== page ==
July 1988
Volume 29, Issue 7
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Articles  |   July 1988
Distribution of membrane proteins in mechanically dissociated retinal rods.
Author Affiliations
  • M Spencer
    Department of Physiology, University of Washington, Seattle 98195.
  • P B Detwiler
    Department of Physiology, University of Washington, Seattle 98195.
  • A H Bunt-Milam
    Department of Physiology, University of Washington, Seattle 98195.
Investigative Ophthalmology & Visual Science July 1988, Vol.29, 1012-1020. doi:
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      M Spencer, P B Detwiler, A H Bunt-Milam; Distribution of membrane proteins in mechanically dissociated retinal rods.. Invest. Ophthalmol. Vis. Sci. 1988;29(7):1012-1020.

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      © ARVO (1962-2015); The Authors (2016-present)

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Abstract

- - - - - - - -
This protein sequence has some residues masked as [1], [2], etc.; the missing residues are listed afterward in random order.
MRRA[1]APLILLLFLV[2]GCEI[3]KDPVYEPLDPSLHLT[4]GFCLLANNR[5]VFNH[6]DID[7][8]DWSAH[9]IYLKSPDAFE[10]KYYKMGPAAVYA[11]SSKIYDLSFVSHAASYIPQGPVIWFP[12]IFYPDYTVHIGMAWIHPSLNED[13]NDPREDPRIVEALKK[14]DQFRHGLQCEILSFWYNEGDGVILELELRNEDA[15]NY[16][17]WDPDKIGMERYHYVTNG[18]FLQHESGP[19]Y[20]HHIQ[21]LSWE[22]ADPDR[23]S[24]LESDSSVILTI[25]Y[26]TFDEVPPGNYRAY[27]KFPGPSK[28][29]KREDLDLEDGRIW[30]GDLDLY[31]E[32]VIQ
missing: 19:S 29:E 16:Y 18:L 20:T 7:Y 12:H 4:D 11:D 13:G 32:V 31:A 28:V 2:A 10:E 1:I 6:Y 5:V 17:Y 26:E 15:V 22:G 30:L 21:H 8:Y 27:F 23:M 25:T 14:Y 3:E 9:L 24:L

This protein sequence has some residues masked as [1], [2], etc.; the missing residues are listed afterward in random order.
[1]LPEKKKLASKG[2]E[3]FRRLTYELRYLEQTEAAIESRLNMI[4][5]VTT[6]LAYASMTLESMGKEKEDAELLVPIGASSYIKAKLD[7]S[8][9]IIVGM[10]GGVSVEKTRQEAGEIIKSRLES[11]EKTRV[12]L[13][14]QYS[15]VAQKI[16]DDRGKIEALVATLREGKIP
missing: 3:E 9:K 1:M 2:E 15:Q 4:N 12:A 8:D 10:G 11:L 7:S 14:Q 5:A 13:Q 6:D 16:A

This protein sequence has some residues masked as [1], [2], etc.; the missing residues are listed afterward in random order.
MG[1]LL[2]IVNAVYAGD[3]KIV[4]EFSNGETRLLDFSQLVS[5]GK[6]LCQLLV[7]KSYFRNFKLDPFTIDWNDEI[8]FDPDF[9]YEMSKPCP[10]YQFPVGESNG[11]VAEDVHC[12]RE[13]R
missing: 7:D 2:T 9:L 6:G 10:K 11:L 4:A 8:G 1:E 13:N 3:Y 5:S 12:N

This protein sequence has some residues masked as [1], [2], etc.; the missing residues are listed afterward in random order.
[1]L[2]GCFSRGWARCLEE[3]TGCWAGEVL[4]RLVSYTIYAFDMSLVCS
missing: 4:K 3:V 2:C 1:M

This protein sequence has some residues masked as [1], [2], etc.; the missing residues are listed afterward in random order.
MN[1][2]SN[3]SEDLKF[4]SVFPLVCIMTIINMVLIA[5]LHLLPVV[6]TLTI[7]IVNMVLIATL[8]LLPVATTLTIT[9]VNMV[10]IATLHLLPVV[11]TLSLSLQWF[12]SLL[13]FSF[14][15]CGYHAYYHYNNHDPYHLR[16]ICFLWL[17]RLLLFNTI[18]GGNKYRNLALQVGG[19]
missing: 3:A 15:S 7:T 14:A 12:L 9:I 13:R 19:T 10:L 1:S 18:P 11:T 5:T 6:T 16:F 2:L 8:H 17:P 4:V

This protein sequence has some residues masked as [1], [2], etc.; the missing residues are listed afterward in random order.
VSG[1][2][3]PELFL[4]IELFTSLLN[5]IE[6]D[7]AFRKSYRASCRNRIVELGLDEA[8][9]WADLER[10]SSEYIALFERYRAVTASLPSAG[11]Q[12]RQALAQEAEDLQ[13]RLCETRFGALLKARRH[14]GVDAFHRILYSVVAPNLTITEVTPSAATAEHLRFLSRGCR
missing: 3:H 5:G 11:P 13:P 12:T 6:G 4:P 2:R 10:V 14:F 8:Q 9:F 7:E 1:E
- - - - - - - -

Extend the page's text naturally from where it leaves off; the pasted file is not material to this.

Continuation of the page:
Solitary rods were isolated from frog retinas by mechanical dissociation. Typically, the rods cleave sclerad to the nucleus and consist of outer segments with attached partial inner segments with either tapered or rounded profiles. Light and electron microscopy reveal that the outer and inner segments of rods with tapered inner segments, like rods in the intact retina, are joined by a single connecting cilium. In contrast, the outer and inner segments of rods with rounded inner segments are fused, with no extracellular cleft between the two segments. Opsin distribution was studied in both unfused and fused rods by light and electron microscopic immunocytochemistry. Extensive surface labeling is restricted to the outer segments of tapered rods, as observed in vivo. In contrast, both inner and outer segments of rods with rounded inner segments (fused) label heavily with anti-opsin. Thus opsin, a mobile membrane protein, diffuses from the outer to the inner segment of fused rods. Segregated distribution of opsin in unfused rods suggests that the connecting cilium and/or its associated structures may normally act as a diffusion barrier between the outer and inner segments to mobile membrane proteins such as opsin. Immunofluorescence studies demonstrate that Na+/K+ ATPase is restricted in distribution to the inner segment and calycal processes of both fused and unfused isolated rods, as observed in vivo. Maintenance of its restricted distribution in fused cells indicates that Na+/K+ ATPase is not mobile and may be tethered in the surface membrane of the inner segment.

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